Given the problems and deficiencies of the prior art, it is therefore an object of the present invention to provide an air conditioning/refrigeration system that is able to use an environmentally safe refrigerant without the losses in efficiency expected of prior art systems.

It is another object of the present invention to provide an air conditioning/refrigeration control system that provides high efficiency over the entire load range.

It is yet another object of the present invention to provide an air conditioning/refrigeration control system adapted to use a compressor, for example, a single stage centrifugal compressor, a two stage centrifugal compressor, an axial/centrifugal compressor, or a mixed flow combination compressor, that can be modulated through a speed range for mid- to high-load ranges and can cycle on and off for mid- to low-load ranges.

It is a further object of the present invention to provide a control system for an air conditioning/ refrigeration system that enables surge-free operation during steady state and during load changes.

It is another object of the present invention to provide an air conditioning/refrigeration control system that minimizes compressor acceleration time from stop to full load.

It is yet another object of the present invention to provide an air conditioning/refrigeration system that has the ability to use other refrigerants in the same system.

It is a further object of the present invention to provide a control system for an air conditioning/ refrigeration system that includes an intrinsic diagnostic capability to detect deteriorated and/or damaged components.

It is yet another object of the present invention to provide an air conditioning/refrigeration control system that maximizes cycle efficiency through control of degree of superheat during steady state and transient operation.

SUMMARY OF THE INVENTION

The above and other objects, which will be apparent to those skilled in the art, are achieved in the various aspects of the present invention which is adapted to use an environmentally safe refrigerant with a variable speed centrifugal or other type compressor. The invention provides a unique control scheme to maximize efficiency over the full load range of the air conditioning/refrigeration system to recover efficiency which otherwise would be lost in conversion to environmentally acceptable working fluids.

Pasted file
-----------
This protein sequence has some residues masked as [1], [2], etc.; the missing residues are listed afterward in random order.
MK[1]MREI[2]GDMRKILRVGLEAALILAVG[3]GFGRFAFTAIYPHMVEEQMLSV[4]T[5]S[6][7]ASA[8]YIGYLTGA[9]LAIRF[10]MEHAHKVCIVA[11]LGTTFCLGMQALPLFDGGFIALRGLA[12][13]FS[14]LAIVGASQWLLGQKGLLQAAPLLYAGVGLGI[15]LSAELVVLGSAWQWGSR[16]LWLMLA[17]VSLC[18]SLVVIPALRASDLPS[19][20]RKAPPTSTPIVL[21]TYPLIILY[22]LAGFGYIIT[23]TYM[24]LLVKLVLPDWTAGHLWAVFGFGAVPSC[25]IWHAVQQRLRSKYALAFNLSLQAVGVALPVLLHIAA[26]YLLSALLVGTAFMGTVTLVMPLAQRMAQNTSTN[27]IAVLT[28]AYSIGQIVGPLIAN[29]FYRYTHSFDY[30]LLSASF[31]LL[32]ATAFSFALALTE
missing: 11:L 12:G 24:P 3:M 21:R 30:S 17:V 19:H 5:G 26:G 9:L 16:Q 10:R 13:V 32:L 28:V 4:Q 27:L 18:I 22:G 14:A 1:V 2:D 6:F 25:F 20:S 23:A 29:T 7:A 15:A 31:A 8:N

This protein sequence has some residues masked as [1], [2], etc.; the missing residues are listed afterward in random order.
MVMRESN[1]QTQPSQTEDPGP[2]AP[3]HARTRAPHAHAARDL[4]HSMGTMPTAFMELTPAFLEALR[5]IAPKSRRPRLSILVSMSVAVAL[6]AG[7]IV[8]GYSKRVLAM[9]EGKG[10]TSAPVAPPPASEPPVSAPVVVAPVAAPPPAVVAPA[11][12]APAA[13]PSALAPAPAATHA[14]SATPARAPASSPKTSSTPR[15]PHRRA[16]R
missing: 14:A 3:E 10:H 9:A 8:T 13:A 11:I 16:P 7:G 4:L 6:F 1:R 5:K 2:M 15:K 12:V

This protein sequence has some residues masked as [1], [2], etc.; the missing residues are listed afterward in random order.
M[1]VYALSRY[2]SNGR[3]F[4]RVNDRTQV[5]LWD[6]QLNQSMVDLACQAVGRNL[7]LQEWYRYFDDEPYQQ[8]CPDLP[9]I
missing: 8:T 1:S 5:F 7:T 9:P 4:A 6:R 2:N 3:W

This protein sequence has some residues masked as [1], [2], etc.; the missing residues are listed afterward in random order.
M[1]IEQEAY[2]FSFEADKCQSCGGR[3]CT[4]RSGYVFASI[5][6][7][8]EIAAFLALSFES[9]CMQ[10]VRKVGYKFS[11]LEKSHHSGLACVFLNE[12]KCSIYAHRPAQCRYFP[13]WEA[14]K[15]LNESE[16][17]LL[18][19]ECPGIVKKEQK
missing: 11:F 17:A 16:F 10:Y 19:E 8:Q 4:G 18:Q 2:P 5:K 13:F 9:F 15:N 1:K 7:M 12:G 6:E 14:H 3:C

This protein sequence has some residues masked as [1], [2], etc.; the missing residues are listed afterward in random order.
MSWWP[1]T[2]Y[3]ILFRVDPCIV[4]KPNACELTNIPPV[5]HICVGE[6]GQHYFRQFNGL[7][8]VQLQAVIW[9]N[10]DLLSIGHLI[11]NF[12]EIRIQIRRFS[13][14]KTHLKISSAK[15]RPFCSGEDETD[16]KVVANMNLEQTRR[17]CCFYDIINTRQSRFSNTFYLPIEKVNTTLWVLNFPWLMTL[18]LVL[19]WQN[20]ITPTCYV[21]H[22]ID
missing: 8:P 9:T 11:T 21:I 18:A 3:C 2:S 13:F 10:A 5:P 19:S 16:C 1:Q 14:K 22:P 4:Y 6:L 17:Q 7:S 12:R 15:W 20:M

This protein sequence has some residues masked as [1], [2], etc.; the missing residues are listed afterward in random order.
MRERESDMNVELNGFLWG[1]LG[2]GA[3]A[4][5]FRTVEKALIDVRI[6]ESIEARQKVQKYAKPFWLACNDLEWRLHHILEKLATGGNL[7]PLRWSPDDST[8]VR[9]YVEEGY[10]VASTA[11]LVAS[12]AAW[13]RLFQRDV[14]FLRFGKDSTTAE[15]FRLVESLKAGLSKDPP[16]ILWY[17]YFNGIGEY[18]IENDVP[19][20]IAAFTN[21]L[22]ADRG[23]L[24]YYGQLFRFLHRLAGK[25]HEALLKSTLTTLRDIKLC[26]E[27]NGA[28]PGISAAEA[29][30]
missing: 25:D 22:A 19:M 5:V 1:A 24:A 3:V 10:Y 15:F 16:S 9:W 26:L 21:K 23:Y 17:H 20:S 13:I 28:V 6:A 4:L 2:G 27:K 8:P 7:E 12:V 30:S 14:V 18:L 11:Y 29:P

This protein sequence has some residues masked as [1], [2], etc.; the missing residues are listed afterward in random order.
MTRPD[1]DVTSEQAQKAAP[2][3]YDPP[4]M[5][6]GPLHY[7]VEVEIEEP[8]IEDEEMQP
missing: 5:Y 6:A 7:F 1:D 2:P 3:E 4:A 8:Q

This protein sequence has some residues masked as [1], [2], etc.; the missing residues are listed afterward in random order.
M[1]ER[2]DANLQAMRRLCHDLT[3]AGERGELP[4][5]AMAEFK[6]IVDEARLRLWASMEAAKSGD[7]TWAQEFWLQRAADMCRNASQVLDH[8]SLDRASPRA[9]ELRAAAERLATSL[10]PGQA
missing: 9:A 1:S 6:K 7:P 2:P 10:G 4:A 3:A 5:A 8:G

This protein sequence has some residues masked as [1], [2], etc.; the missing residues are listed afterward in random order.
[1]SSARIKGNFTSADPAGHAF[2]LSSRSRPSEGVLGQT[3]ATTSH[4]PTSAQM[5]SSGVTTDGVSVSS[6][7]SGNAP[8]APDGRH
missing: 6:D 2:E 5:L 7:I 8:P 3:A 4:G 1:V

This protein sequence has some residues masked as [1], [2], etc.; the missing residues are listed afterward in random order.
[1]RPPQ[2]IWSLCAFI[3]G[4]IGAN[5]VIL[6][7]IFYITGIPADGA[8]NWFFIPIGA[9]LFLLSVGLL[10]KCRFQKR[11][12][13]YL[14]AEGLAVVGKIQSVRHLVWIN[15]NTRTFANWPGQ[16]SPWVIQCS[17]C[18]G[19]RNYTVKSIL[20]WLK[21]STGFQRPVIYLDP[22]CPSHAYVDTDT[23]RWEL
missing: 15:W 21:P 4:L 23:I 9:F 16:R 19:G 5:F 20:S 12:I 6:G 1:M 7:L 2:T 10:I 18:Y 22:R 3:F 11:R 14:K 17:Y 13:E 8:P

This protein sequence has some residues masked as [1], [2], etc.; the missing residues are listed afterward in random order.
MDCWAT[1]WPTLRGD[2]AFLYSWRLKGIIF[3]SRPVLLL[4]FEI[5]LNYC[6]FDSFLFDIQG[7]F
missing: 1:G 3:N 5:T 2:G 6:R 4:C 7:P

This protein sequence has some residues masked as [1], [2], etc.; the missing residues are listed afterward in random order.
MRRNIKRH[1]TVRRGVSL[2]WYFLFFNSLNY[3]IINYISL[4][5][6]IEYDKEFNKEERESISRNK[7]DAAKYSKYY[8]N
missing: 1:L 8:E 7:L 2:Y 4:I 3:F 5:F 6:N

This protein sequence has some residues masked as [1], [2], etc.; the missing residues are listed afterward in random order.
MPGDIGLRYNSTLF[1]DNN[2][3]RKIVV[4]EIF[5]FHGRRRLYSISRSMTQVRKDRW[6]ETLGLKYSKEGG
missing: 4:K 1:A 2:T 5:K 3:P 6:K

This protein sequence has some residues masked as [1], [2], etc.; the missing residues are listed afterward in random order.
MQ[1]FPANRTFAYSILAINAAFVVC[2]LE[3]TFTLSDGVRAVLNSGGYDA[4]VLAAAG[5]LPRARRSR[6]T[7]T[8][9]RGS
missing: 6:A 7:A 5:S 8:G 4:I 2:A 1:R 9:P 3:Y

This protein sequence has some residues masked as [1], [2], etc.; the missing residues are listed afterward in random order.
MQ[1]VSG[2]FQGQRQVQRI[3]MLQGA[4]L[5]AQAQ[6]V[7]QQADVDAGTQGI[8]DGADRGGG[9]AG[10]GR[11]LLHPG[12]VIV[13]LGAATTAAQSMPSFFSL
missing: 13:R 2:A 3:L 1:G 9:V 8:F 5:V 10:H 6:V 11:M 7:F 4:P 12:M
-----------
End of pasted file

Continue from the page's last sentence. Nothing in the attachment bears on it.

The new air conditioning/refrigeration control system described herein is adapted to utilize environmentally safe refrigerants having higher specific volumes, higher pressure ratios, and lower absolute pressures than more conventional refrigerant systems. The low absolute pressures permit fabrication of key components from composite materials. The control system is preferably employed in an air conditioning/refrigeration system which consists of: 1) an electrically driven, hermetically sealed variable speed compressor that can have a single centrifugal stage, two centrifugal stages, combined axial/centrifugal stages, or a mixed flow compressor; 2) an induction, permanent magnet or variable reluctance motor and associated pulse width modulated inverter which serves not only as a power source, but as a sensor; 3) an electronically modulated check/flow control valve; 4) a condenser with a variable speed fan; 5) a combination filter/dryer/accumulator for cycling when necessary; 6) an electronically actuated expansion valve; and 7) an evaporator with a variable speed fan.